4 - Time as Spirit  pp. 117-167

Time as Spirit

By Kunal M. Parker

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The Spirit of the Age

In his massive study of British romantic historicism, the literary scholar James Chandler writes that the early nineteenth century was “the age of the spirit of the age – that is, the period when the normative status of the period becomes a central and self-conscious aspect of historical reflection.” The titles of numerous texts from this period testify to the accuracy of this observation for both Britain and America. These include not only famous texts such as William Hazlitt's The Spirit of the Age (1825), Thomas Carlyle's essay Signs of the Times (1829), and John Stuart Mill's essay The Spirit of the Age (1831), but also lesser-known periodicals such as the short-lived, Boston-based Spirit of the Age (1833–1834) and the equally short lived, New York–based Spirit of the Age (1849–1850). But what precisely did it mean to imagine the movement of history in terms of “the spirit of the age”? For heuristic purposes, I divide the discussion of the “spirit of the age” into a discussion, first, of the concept of the “age” and, second, of the concept of “spirit.”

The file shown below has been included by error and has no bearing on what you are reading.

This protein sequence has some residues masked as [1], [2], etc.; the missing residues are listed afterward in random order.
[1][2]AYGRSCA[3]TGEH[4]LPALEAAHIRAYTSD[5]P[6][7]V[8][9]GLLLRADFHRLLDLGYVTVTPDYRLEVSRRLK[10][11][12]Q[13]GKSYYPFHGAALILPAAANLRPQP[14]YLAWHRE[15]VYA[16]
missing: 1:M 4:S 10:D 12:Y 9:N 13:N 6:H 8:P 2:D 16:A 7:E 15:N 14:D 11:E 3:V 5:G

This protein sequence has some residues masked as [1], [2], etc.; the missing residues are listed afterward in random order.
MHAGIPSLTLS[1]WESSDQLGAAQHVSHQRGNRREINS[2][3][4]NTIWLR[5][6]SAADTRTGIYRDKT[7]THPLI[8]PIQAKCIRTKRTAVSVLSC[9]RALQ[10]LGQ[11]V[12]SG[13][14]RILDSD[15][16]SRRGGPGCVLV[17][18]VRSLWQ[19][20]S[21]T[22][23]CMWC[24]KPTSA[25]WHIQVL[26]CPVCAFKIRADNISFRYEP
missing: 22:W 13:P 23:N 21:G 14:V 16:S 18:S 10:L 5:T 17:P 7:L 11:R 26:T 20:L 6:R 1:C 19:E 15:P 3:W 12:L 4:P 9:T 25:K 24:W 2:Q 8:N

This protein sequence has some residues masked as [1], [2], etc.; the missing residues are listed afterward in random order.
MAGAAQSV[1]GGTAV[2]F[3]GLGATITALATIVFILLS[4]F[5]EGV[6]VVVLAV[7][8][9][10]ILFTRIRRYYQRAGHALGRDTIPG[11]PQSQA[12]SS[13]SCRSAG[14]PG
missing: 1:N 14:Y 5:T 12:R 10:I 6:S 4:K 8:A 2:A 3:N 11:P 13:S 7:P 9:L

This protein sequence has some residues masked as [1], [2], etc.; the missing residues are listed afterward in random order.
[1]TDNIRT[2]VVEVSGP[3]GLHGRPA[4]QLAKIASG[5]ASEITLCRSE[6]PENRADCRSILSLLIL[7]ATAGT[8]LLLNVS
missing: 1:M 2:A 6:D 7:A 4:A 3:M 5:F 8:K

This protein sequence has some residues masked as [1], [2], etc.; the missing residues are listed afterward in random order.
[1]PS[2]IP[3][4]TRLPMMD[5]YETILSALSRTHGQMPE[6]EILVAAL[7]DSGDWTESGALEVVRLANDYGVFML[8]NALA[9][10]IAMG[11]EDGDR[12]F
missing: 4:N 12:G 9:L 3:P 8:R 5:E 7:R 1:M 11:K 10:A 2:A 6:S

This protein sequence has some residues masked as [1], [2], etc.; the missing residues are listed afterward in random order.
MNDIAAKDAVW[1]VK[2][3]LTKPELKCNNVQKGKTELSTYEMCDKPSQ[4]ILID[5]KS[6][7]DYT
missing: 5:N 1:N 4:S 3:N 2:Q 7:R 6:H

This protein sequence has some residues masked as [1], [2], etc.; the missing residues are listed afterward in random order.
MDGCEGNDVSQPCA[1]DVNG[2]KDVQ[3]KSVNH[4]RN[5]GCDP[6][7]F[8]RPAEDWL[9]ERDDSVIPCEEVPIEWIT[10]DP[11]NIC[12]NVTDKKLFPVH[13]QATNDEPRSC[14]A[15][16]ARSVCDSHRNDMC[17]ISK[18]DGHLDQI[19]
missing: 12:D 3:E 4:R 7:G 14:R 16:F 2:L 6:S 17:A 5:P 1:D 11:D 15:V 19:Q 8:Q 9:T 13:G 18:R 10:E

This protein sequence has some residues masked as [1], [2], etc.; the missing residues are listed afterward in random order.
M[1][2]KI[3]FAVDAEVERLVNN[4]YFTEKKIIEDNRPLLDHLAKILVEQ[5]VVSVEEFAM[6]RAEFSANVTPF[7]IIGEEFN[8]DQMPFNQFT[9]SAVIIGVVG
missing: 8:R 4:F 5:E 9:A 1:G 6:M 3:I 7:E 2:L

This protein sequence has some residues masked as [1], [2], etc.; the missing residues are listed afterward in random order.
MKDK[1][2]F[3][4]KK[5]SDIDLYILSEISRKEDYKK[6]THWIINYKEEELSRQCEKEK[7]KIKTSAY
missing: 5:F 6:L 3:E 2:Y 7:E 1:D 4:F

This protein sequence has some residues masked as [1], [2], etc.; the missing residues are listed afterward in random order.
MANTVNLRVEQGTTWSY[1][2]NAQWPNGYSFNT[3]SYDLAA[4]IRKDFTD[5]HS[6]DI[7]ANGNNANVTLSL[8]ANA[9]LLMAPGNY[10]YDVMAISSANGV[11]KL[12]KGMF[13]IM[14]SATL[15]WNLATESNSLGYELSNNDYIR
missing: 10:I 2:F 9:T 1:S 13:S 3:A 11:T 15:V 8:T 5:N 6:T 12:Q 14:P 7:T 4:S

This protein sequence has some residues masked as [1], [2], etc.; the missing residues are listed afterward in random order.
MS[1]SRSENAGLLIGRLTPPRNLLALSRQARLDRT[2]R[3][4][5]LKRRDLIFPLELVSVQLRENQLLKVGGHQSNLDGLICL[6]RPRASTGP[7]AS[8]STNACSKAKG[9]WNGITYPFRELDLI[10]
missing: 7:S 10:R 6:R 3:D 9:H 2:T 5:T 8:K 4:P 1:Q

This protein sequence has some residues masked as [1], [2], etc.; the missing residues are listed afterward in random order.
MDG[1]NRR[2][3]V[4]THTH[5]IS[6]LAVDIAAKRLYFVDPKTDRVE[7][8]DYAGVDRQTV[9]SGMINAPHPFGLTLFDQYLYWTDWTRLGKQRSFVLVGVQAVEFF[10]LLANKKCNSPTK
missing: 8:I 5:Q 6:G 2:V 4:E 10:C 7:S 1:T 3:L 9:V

The concept of the “age” was, of course, familiar from long before the early nineteenth century. However, in the early decades of the nineteenth century, owing in large measure to the sense of historical break generated by the late-eighteenth-century revolutions, it was experienced with renewed intensity and articulated with greater precision.

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